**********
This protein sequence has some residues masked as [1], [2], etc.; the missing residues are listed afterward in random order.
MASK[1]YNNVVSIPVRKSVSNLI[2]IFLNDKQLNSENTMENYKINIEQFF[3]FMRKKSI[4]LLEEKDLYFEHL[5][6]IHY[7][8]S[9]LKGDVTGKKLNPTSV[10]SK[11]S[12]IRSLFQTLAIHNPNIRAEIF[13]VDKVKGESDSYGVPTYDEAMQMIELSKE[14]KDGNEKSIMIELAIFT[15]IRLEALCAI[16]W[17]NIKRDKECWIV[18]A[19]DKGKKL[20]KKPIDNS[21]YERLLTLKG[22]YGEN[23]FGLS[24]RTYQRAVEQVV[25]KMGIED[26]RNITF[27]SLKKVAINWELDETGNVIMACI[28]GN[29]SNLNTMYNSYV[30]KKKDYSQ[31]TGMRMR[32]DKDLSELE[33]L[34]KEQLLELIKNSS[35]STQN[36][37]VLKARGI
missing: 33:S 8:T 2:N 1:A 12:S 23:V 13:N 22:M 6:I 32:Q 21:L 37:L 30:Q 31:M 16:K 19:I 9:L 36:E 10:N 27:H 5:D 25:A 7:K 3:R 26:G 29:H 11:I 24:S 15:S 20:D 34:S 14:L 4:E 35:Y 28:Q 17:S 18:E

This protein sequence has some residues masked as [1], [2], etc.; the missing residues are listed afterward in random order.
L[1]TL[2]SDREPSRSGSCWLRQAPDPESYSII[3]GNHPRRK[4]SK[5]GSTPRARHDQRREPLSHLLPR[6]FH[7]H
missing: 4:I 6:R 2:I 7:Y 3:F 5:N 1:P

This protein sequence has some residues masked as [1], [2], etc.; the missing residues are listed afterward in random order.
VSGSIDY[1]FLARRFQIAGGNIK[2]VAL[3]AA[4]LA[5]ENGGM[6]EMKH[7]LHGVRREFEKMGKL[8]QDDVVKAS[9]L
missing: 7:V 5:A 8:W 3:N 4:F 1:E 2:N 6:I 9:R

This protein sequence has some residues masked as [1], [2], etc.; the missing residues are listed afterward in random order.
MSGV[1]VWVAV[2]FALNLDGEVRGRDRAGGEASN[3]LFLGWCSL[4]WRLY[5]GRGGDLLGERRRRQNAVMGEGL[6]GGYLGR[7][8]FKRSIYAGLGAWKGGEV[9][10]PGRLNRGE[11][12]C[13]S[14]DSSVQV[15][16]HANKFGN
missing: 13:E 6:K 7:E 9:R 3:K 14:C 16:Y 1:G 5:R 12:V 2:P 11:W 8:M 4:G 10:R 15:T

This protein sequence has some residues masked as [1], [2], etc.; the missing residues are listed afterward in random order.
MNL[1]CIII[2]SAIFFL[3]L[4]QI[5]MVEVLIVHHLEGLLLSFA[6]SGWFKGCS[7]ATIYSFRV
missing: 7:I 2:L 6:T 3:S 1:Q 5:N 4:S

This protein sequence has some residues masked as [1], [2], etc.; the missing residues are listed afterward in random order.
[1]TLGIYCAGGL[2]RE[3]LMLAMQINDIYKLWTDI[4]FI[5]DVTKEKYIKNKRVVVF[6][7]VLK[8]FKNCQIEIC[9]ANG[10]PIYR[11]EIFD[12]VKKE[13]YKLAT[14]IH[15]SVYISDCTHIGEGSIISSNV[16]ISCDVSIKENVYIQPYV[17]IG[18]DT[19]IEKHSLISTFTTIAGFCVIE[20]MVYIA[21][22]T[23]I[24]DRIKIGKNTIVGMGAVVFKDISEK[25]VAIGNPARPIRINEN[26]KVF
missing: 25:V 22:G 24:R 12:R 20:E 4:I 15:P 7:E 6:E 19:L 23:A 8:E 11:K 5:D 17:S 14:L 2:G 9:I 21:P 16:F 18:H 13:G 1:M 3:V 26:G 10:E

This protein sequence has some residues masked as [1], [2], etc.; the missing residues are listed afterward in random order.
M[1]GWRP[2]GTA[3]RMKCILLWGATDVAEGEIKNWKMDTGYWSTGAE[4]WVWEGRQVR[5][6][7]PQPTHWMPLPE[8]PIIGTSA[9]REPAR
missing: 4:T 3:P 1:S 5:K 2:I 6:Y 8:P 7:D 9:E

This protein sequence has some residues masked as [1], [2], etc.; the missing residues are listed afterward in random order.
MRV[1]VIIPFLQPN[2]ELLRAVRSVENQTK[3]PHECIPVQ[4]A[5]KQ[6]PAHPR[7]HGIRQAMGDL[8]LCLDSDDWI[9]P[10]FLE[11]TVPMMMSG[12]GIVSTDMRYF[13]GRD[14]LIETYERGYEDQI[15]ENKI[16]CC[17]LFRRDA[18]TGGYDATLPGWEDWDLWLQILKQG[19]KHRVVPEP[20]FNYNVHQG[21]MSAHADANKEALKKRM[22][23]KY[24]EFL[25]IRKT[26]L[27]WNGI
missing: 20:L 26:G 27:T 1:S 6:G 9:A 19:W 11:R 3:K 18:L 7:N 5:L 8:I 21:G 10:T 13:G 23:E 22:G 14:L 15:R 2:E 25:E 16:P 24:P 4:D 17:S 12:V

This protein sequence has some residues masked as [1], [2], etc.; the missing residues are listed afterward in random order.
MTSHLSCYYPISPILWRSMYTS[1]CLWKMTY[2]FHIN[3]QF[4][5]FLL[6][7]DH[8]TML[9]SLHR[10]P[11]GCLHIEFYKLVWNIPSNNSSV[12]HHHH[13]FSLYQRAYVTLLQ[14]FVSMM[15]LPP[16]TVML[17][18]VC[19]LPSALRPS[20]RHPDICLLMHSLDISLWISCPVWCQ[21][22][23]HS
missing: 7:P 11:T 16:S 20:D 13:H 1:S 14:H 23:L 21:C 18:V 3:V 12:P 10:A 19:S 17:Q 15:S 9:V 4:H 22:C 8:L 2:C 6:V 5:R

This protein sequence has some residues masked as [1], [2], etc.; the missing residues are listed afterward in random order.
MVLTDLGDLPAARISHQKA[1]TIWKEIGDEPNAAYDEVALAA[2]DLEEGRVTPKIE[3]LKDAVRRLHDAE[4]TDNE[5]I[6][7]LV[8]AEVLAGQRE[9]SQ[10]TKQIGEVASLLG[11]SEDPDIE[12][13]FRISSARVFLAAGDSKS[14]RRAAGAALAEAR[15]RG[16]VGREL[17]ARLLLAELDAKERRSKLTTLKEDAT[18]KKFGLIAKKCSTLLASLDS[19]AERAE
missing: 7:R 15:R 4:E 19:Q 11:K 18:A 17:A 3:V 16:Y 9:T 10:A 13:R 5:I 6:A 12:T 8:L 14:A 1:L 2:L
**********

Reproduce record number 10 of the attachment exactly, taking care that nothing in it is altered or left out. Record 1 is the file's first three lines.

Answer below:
This protein sequence has some residues masked as [1], [2], etc.; the missing residues are listed afterward in random order.
MVLTDLGDLPAARISHQKA[1]TIWKEIGDEPNAAYDEVALAA[2]DLEEGRVTPKIE[3]LKDAVRRLHDAE[4]TDNE[5]I[6][7]LV[8]AEVLAGQRE[9]SQ[10]TKQIGEVASLLG[11]SEDPDIE[12][13]FRISSARVFLAAGDSKS[14]RRAAGAALAEAR[15]RG[16]VGREL[17]ARLLLAELDAKERRSKLTTLKEDAT[18]KKFGLIAKKCSTLLASLDS[19]AERAE
missing: 7:R 15:R 4:E 19:Q 11:K 18:A 17:A 3:V 16:Y 9:T 10:A 13:R 5:I 6:A 12:T 8:L 14:A 1:L 2:L